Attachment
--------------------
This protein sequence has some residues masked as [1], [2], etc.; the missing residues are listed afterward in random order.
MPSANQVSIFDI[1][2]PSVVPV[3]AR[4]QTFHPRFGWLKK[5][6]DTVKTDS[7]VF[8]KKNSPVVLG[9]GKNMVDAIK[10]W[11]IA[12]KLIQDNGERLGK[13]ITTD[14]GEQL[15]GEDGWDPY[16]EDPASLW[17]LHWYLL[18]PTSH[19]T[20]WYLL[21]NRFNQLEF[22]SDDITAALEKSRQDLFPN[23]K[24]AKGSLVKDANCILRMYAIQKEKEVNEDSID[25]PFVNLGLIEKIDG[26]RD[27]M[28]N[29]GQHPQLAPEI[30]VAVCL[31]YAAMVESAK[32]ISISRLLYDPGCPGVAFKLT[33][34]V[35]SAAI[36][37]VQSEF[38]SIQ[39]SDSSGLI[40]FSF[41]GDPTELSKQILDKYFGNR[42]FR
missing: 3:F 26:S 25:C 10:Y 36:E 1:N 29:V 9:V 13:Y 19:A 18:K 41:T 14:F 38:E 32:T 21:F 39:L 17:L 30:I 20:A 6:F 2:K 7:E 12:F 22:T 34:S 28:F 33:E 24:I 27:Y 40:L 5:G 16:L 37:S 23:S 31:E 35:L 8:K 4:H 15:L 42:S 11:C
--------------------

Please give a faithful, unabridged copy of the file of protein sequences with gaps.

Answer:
This protein sequence has some residues masked as [1], [2], etc.; the missing residues are listed afterward in random order.
MPSANQVSIFDI[1][2]PSVVPV[3]AR[4]QTFHPRFGWLKK[5][6]DTVKTDS[7]VF[8]KKNSPVVLG[9]GKNMVDAIK[10]W[11]IA[12]KLIQDNGERLGK[13]ITTD[14]GEQL[15]GEDGWDPY[16]EDPASLW[17]LHWYLL[18]PTSH[19]T[20]WYLL[21]NRFNQLEF[22]SDDITAALEKSRQDLFPN[23]K[24]AKGSLVKDANCILRMYAIQKEKEVNEDSID[25]PFVNLGLIEKIDG[26]RD[27]M[28]N[29]GQHPQLAPEI[30]VAVCL[31]YAAMVESAK[32]ISISRLLYDPGCPGVAFKLT[33][34]V[35]SAAI[36][37]VQSEF[38]SIQ[39]SDSSGLI[40]FSF[41]GDPTELSKQILDKYFGNR[42]FR
missing: 3:F 26:S 25:C 10:Y 36:E 1:N 29:V 9:V 13:Y 19:A 18:K 41:T 14:F 38:E 32:T 21:F 39:L 17:L 30:I 20:A 6:F 2:K 7:E 12:F 22:T 34:S 28:F 33:E 24:I 27:Y 40:L 5:G 16:L 37:S 23:S 31:E 35:L 8:K 4:H 15:L 42:S 11:C